Living in the Hummmmmmmm!

The older I get, the more I realize that everything changes!  I know that this doesn’t sound like anything new or mind-blowing, but it becomes more and more apparent to me each and every day.  I realize that over my lifetime, even though things change, I have become used to MY status quo, but at the same time I become more acutely aware of the fact that I have probably lived longer than I have left, and I am not trying to be doom and gloom, just aware.  If things rock on for a time and appear to be going about the same, you know, the same routine day in and day out with very little difference between them, I think on some level that this is how it’s going to be. I get comfortable.  You know, get up, go to work, take my child to school, work, run errands, clean house, pay bills, cook/eat dinner, help with homework, play, maybe do something after work, get stuff ready for tomorrow, go to bed and get up and do it all over again.  You don’t think that one day you will wake up and, boom, this is the day you are never going to see this person again or that person again.  You don’t think to yourself, today my life will change in some way and never be the same as I am used to seeing it day in and day out.  You don’t think about the fact that this person could die or that person could leave or that friend will no longer be a part of your life for whatever reason.  We just don’t think that way, at least I didn’t.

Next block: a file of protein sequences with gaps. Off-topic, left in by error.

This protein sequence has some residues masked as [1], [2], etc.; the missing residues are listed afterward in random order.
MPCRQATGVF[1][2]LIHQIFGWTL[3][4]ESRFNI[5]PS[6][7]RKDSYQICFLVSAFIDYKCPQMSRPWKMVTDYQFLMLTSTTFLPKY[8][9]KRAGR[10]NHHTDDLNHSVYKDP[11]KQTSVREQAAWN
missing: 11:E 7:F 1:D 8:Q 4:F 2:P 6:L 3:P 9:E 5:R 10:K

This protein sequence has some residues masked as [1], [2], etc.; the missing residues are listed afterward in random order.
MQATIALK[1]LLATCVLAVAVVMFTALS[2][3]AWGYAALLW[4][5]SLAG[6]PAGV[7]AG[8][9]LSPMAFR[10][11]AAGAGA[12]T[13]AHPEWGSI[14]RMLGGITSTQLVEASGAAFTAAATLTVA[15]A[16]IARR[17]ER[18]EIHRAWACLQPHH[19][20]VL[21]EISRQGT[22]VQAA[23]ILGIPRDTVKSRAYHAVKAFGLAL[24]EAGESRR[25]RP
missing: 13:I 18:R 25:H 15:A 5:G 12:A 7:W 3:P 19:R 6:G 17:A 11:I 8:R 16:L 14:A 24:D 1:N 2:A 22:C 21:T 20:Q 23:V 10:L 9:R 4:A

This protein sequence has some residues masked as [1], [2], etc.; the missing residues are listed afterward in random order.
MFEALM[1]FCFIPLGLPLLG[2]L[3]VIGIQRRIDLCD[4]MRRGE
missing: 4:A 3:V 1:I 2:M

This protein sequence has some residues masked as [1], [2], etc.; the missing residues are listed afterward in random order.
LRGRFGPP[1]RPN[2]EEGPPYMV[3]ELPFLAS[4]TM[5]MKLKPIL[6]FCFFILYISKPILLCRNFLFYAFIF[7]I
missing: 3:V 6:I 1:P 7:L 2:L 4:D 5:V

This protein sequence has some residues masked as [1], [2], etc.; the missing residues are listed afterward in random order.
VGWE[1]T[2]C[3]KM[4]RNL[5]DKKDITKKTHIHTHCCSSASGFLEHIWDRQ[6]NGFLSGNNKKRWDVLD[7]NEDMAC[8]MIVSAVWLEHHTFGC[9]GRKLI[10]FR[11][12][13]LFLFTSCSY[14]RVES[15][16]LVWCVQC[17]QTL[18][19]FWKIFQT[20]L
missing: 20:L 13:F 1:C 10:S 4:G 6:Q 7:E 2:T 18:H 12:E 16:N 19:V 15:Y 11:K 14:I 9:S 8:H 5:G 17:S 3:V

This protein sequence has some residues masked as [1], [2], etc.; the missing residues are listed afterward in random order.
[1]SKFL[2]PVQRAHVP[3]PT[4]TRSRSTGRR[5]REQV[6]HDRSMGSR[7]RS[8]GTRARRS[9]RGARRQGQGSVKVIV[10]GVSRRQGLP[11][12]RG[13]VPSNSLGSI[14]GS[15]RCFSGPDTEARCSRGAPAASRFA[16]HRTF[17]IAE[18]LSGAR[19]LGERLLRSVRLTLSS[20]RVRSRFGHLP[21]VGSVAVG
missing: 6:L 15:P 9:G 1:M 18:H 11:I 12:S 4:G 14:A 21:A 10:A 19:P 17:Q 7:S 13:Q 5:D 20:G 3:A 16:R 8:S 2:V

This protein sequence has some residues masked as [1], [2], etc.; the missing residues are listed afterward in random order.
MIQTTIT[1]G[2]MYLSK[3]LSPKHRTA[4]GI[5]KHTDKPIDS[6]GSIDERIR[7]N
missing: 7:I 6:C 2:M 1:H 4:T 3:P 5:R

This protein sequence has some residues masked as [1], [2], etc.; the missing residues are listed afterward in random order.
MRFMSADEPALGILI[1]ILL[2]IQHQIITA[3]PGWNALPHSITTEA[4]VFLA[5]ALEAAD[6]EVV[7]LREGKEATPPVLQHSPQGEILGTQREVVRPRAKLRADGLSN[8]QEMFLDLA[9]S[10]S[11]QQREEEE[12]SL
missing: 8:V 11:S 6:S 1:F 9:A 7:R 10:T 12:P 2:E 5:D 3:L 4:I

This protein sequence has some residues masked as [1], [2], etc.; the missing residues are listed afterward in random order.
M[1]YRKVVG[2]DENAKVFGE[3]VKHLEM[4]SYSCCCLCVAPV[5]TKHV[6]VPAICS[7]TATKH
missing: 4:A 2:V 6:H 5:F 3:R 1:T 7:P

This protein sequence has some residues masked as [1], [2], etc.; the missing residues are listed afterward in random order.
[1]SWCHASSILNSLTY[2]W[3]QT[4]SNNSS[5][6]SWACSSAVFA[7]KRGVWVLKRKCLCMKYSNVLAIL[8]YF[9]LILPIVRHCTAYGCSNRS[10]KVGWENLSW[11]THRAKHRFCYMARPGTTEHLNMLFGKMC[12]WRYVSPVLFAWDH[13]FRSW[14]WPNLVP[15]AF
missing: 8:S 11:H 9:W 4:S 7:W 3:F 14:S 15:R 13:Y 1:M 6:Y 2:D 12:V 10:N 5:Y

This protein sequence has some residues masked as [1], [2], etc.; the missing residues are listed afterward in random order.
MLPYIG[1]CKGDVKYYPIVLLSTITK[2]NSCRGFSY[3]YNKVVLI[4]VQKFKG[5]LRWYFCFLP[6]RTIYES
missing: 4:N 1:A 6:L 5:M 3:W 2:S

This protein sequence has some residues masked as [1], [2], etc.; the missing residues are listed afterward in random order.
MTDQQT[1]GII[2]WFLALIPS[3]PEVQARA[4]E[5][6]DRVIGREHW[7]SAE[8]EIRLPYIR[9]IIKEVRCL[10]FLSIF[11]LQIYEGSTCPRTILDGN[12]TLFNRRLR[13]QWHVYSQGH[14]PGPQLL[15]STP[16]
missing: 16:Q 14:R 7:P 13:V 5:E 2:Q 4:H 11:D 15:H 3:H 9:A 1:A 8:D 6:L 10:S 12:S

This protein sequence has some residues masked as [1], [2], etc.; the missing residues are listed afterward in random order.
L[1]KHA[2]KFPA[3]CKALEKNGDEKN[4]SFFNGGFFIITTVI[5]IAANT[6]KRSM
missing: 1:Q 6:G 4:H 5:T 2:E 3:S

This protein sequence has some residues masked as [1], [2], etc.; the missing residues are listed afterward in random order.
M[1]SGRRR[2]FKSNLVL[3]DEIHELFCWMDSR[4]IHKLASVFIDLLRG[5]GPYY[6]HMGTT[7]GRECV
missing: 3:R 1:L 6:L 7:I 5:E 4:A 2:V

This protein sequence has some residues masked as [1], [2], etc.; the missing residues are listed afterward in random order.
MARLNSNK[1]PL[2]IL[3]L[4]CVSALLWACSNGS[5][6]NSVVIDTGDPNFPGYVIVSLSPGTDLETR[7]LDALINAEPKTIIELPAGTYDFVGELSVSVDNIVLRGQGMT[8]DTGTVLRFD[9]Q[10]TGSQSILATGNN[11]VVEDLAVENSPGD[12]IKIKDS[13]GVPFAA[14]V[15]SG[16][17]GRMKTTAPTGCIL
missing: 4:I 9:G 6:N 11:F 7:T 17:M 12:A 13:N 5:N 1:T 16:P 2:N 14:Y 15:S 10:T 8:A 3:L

We live in a space where we think things are going to remain the same a lot of the times or if there is change, it will be little enough that I can deal with it without being too uncomfortable, and even with that awareness I still forget that.  I forget.  I get comfortable for a minute and relax my guard and think it’s going to be smooth for a bit and live in the concept of “daily life”.  I can breathe.  Then, bam!!! wrong!  Something else happens.  I am coming to expect changes and I don’t always like it.  Don’t get me wrong.  I like when cool stuff happens, but I like things to stay the same, that comfortable spot an old friend of mine used to call “the Hummmm”.  She used to say that if your life is less up and down like a roller coaster, less drama and trauma that we create for ourselves or that happens to us; that we just kind of move along okay, that we are living in the Hummmmm.  No drama.  I thought to myself back then almost 30 years ago, I will never live in the Hummmmmm.  I want to, but I don’t think that is possible.  And it’s not really, but depending on how I look at my day-to-day life and live it, I can live in the Hummmmm to some degree a lot of the time. It depends on my perspective.  I just have to be prepared for the ups and downs even if I am not creating them.  My perspective and how I deal with them makes all the difference in the world.  But you know what?  I get tired of trying to keep my perspective on point all the time….at least sometimes!